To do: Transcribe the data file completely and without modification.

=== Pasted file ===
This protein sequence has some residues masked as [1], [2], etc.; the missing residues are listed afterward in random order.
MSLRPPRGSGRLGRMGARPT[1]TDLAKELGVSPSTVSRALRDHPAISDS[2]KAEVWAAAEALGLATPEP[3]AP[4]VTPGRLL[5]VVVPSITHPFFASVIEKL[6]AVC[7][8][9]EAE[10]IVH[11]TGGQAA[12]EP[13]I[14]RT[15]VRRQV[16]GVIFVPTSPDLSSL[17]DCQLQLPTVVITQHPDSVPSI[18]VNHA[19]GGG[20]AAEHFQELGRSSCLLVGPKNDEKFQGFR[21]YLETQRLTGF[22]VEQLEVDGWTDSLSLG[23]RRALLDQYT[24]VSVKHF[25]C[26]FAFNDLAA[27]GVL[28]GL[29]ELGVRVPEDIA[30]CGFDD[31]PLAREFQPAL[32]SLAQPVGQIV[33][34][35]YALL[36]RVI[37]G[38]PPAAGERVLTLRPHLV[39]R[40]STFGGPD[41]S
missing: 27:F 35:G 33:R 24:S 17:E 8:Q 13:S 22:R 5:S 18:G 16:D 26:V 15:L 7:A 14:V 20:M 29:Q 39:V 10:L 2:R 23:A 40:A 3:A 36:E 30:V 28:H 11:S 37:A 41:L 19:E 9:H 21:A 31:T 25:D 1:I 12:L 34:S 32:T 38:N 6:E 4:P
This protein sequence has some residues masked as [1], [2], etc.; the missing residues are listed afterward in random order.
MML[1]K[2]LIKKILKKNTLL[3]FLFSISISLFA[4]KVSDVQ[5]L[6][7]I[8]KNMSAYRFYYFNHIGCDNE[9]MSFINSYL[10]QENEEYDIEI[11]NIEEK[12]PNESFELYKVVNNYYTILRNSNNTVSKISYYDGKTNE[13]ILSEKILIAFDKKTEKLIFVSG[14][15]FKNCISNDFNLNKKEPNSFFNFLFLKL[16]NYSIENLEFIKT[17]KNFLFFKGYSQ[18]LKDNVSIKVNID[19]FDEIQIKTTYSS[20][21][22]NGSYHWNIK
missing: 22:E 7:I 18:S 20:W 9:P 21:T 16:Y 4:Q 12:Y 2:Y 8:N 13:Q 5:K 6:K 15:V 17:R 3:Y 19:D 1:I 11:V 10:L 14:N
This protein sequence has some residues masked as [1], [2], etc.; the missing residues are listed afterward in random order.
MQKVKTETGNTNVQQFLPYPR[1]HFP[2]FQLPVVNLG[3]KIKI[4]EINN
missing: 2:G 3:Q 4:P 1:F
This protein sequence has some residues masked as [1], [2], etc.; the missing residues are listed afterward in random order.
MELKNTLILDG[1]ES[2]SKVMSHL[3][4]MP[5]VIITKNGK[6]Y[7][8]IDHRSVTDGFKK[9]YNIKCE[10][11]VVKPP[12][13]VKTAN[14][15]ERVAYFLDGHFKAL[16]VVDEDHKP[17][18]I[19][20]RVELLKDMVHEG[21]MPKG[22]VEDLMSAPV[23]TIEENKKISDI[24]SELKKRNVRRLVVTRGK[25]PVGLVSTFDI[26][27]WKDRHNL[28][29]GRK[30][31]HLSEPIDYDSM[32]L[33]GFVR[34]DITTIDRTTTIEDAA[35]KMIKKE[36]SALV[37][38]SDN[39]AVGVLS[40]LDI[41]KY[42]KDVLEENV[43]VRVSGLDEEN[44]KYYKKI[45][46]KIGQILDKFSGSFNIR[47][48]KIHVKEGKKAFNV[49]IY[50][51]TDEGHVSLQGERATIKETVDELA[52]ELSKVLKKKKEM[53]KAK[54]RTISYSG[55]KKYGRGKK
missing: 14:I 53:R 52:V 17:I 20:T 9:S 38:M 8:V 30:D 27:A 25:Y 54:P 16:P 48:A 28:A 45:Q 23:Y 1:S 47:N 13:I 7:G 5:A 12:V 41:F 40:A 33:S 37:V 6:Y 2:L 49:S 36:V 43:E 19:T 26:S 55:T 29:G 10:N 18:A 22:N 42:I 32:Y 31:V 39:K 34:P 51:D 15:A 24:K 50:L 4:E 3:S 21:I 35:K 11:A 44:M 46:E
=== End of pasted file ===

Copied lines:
This protein sequence has some residues masked as [1], [2], etc.; the missing residues are listed afterward in random order.
MSLRPPRGSGRLGRMGARPT[1]TDLAKELGVSPSTVSRALRDHPAISDS[2]KAEVWAAAEALGLATPEP[3]AP[4]VTPGRLL[5]VVVPSITHPFFASVIEKL[6]AVC[7][8][9]EAE[10]IVH[11]TGGQAA[12]EP[13]I[14]RT[15]VRRQV[16]GVIFVPTSPDLSSL[17]DCQLQLPTVVITQHPDSVPSI[18]VNHA[19]GGG[20]AAEHFQELGRSSCLLVGPKNDEKFQGFR[21]YLETQRLTGF[22]VEQLEVDGWTDSLSLG[23]RRALLDQYT[24]VSVKHF[25]C[26]FAFNDLAA[27]GVL[28]GL[29]ELGVRVPEDIA[30]CGFDD[31]PLAREFQPAL[32]SLAQPVGQIV[33][34][35]YALL[36]RVI[37]G[38]PPAAGERVLTLRPHLV[39]R[40]STFGGPD[41]S
missing: 27:F 35:G 33:R 24:S 17:E 8:Q 13:S 22:R 5:S 18:G 16:D 26:V 15:L 7:A 14:V 20:M 29:Q 39:V 10:L 2:R 23:A 40:A 3:A 36:E 30:V 28:H 11:S 37:A 41:L 19:E 9:H 21:A 31:T 25:D 1:I 12:L 34:S 32:T 38:N 6:E 4:P
This protein sequence has some residues masked as [1], [2], etc.; the missing residues are listed afterward in random order.
MML[1]K[2]LIKKILKKNTLL[3]FLFSISISLFA[4]KVSDVQ[5]L[6][7]I[8]KNMSAYRFYYFNHIGCDNE[9]MSFINSYL[10]QENEEYDIEI[11]NIEEK[12]PNESFELYKVVNNYYTILRNSNNTVSKISYYDGKTNE[13]ILSEKILIAFDKKTEKLIFVSG[14][15]FKNCISNDFNLNKKEPNSFFNFLFLKL[16]NYSIENLEFIKT[17]KNFLFFKGYSQ[18]LKDNVSIKVNID[19]FDEIQIKTTYSS[20][21][22]NGSYHWNIK
missing: 22:E 7:I 18:S 20:W 9:P 21:T 16:Y 4:Q 12:Y 2:Y 8:N 13:Q 5:K 6:K 15:V 17:R 3:Y 19:D 1:I 11:V 10:L 14:N
This protein sequence has some residues masked as [1], [2], etc.; the missing residues are listed afterward in random order.
MQKVKTETGNTNVQQFLPYPR[1]HFP[2]FQLPVVNLG[3]KIKI[4]EINN
missing: 2:G 3:Q 4:P 1:F
This protein sequence has some residues masked as [1], [2], etc.; the missing residues are listed afterward in random order.
MELKNTLILDG[1]ES[2]SKVMSHL[3][4]MP[5]VIITKNGK[6]Y[7][8]IDHRSVTDGFKK[9]YNIKCE[10][11]VVKPP[12][13]VKTAN[14][15]ERVAYFLDGHFKAL[16]VVDEDHKP[17][18]I[19][20]RVELLKDMVHEG[21]MPKG[22]VEDLMSAPV[23]TIEENKKISDI[24]SELKKRNVRRLVVTRGK[25]PVGLVSTFDI[26][27]WKDRHNL[28][29]GRK[30][31]HLSEPIDYDSM[32]L[33]GFVR[34]DITTIDRTTTIEDAA[35]KMIKKE[36]SALV[37][38]SDN[39]AVGVLS[40]LDI[41]KY[42]KDVLEENV[43]VRVSGLDEEN[44]KYYKKI[45][46]KIGQILDKFSGSFNIR[47][48]KIHVKEGKKAFNV[49]IY[50][51]TDEGHVSLQGERATIKETVDELA[52]ELSKVLKKKKEM[53]KAK[54]RTISYSG[55]KKYGRGKK
missing: 14:I 53:R 52:V 17:I 20:T 9:S 38:M 8:V 30:D 27:A 25:Y 54:P 16:P 48:A 28:A 45:Q 23:Y 1:S 47:N 13:I 7:G 5:A 12:V 41:F 40:A 33:S 37:V 6:Y 2:L 49:S 36:V 43:E 19:T 26:S 55:T 29:G 10:N 18:A 22:N 42:I 32:Y 31:V 39:K 34:P 51:D 15:A 24:K 50:L 4:E 3:S 21:I 35:K 11:A 44:M 46:E